The FTC stated: “[R]egardless of the evidence, or lack thereof, in the record to support the quantity limit proposals, the Commission believes that it would be difficult to administer the proposed limits, and that rather than increasing patient eye health and safety, such proposals could have the opposite effect. For example, if a consumer is running out of contact lenses and does not have time to see a prescriber promptly, there is a significant chance that the consumer will not adhere to the recommended contact lens replacement schedule and will instead try to ‘stretch out’ their lenses by re-wearing them until they can visit a prescriber. The failure to replace lenses is a well-documented cause of many contact-lens-related health issues. Absent empirical evidence that a substantial number of consumers are obtaining excessive amounts of contact lenses, or are not returning to their prescribers for eye examinations, the Commission believes that the risk of not replacing lenses outweighs the harm of consumers obtaining more lenses than strictly anticipated by the length of a contact lens prescription.”
Clarifies That Consumers Are Entitled to Additional Copies of Prescriptions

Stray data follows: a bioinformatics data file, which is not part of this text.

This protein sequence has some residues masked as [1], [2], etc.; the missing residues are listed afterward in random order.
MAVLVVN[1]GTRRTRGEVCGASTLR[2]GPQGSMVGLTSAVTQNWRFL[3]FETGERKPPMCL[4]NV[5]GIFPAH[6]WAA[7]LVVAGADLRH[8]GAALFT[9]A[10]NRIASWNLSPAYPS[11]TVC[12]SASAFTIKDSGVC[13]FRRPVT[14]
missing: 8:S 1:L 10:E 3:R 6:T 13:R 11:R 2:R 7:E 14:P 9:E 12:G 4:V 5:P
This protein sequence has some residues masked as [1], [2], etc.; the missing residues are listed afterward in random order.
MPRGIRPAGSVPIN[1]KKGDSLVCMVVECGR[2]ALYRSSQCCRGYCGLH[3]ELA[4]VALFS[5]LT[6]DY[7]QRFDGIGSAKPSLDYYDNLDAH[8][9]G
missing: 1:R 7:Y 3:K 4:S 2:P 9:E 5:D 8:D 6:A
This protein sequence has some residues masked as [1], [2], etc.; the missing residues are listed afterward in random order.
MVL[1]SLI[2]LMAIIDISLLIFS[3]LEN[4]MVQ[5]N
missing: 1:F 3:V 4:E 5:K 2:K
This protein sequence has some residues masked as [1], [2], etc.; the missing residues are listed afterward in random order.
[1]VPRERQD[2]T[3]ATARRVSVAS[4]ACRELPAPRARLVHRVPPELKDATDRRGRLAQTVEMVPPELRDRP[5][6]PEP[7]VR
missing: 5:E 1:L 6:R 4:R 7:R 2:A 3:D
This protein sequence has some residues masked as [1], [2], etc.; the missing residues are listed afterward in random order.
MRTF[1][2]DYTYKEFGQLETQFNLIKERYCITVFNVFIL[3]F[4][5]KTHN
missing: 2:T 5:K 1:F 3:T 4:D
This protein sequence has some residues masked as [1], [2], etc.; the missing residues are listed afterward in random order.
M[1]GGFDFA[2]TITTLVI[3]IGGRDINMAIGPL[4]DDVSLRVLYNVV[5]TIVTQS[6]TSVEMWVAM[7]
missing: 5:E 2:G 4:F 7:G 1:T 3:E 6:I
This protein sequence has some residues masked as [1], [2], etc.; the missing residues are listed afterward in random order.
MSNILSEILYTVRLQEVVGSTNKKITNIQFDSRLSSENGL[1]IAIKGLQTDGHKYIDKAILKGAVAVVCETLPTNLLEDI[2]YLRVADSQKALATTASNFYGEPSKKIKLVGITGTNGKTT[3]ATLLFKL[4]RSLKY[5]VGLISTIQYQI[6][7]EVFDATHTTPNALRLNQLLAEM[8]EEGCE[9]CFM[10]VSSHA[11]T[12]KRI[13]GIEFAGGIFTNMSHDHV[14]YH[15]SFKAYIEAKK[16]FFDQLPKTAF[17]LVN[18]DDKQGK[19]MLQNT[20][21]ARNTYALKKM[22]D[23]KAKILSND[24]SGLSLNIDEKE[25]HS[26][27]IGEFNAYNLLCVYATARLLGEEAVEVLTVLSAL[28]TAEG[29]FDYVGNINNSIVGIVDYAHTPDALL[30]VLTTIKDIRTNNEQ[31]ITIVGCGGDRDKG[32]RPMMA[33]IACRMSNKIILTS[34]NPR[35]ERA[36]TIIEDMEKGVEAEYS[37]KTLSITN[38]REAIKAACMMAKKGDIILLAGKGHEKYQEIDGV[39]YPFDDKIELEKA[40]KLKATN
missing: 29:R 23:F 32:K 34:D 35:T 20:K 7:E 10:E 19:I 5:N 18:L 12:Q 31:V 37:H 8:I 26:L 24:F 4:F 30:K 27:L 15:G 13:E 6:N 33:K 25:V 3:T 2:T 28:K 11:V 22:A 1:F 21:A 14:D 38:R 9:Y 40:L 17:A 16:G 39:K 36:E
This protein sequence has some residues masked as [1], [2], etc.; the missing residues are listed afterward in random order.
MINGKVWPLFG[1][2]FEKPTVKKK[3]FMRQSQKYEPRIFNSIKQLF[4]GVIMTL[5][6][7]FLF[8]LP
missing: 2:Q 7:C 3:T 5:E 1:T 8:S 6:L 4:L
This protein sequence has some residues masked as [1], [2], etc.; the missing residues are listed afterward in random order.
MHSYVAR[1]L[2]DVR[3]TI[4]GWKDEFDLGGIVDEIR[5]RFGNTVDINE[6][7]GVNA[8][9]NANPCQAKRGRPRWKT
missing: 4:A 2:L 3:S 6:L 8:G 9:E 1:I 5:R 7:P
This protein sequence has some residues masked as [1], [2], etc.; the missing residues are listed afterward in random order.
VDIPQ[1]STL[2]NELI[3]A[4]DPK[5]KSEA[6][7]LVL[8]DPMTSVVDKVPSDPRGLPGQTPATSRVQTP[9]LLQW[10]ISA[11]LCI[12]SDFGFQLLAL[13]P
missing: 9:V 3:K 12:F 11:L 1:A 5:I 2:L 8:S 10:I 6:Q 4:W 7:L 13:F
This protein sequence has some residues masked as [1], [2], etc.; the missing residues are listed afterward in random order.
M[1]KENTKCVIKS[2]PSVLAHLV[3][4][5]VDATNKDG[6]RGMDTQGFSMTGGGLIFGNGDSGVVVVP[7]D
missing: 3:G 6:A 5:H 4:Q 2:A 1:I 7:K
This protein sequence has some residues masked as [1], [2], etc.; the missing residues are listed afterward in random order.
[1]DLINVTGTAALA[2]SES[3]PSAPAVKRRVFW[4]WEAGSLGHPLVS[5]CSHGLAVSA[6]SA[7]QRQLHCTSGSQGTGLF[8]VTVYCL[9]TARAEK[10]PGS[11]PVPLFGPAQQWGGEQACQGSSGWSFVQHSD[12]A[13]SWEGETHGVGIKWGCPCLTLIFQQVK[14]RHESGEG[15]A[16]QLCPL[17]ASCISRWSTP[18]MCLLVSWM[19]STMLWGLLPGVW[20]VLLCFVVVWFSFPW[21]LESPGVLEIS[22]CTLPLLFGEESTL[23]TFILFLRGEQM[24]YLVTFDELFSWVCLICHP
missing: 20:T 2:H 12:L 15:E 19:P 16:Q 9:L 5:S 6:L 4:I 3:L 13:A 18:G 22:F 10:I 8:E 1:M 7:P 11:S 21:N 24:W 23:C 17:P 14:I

Due to the continued failure of many optometrists to provide prescriptions to consumers and alternative retailers acting as the consumers’ authorized agents, the FTC clarified the Contact Lens Rule to state that consumers are entitled to additional copies of their prescription upon request, and that alternative retailers, when designated, are also entitled to receive copies of the prescription.
The FTC stated: “[B]ecause the Commission believes that many prescribers are not providing patients with their prescriptions upon completion of their contact lens fitting, there is additional justification for ensuring that patients are able to obtain copies of their prescription when necessary. The Commission therefore believes that requiring prescribers to provide additional copies of contact lens prescriptions to patients upon request is consistent with the language and intent of the Act: providing prescription portability while protecting consumer health. Consumers with ongoing access to their prescriptions will be able to obtain the correct contact lenses from the seller of their choosing.”